# On Numbers and God

Arbtirary thoughts on nearly everything from a modernist poet, structural mathematician and functional programmer.

## Wednesday, September 16, 2009

### Introduction to Logical Languages (2)

In my last post (earlier today), we defined a logical language. But we ended wondering how to give meaning to this language. Since we are looking at mathematical logic, we want a mathematical structure to talk about-- every logical statement fits inside of some logical structure: A group G, ZFC, N, the theory of groups, etc.
So, what is a structure and how does this relate to a logical language? A structure is just a set which has some additional material attached; since we have a language we're not using, we might as well attach it to the set.

For a set A, and a language L, an L-Structure is a non-empty set A, (called the universe of structure for A) such that:
• For each constant symbol c, we have a cA in A.
• For each k-ary function symbol f, there is an fA:Ak->A.
• For each k-ary relation symbol R, there is an RA in Ak
These xA are called interpretations of x. You can think of an L-structure relating to L as a meaning for L. They just drop these symbols into this universe structured around A, and give them a home. But we still don't actually have a way to get from L to its "meaning" in A! Namely, our structure does not contain any information about variables.

A quick recap: we've taken a set A, and equipped it with a structure by dropping symbols from a logical language into it-- notice that constants are just members of A; this is a good thing. And k-ary functions (relations) are functions (relations) which take k elements of A; also a good thing. But we still haven't done anything with our variables So, what kind of variables do we have if we're looking at a set A? We have elements of A. So, let s be a function s:V->A, and let's call it an evaluation map [remember, V is the set of variables in our language]. So, we have a function which gives each variable a value. Good!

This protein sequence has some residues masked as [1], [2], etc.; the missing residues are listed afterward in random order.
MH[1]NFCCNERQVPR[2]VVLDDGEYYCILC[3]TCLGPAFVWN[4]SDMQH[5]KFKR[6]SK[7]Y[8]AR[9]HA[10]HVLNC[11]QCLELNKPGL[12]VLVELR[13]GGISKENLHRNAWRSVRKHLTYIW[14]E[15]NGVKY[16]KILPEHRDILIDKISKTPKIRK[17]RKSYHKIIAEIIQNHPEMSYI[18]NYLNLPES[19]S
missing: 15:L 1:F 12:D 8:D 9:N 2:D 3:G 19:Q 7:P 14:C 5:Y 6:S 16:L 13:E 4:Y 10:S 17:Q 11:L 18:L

But right now, our function and our L-structure are kind of disjoint. We need a function which can take the value of our variables and push those through the interpretations of our functions and relations. So!
For s, let s':T->A with the following properties:
• s'(x)=s(x) [when x is a variable]
• s'(c)=cA [when x is a constant]
• s' preserves function application: s'(f(t_1,...,t_k))=fA(s'(t_1),...,s'(t_k)).
These properties mean that s' preserves the structure we've defined on A (so s' is a homomorphism.) If the structure weren't preserved, then we'd run into the problem that if you evaluated f first, you might get something different than if you evaluated the arguments first. Also, you may be wondering why relations aren't included in this: remember that T is the set of terms, and relations aren't terms.

So far, we've defined a logical language, and we've given our language a set to play in, and given our terms a meaning. Pulling back out, when our terms mean something, then we can ask whether a statement about our terms is true. So, truth:
For an L-structure X on A, and an evaluation map s:V->A (X is easier to write than a new font), a statement a is called true (with evaluation s)-- in symbols X|- a [s] if:
• When a: t=u, then X|- a [s] iff s'(t)=s'(u)
• When a: R(t_1,...,t_k), then X|- a [s] if and only if RX(s'(t_1),...s'(t_2)) holds.
• Similarly for non atomic formulas.
Basically all we are saying is "The statement is true in a structure if and only if it makes sense to call it true in that structure." We've just jumped through some hurdles so that we can say "it makes sense" in a rigorous way.

I hope this was easier to follow than the lectures it came from (to be fair, I've left out some useful material about homomorphisms, which was almost as abstract as the evaluation maps)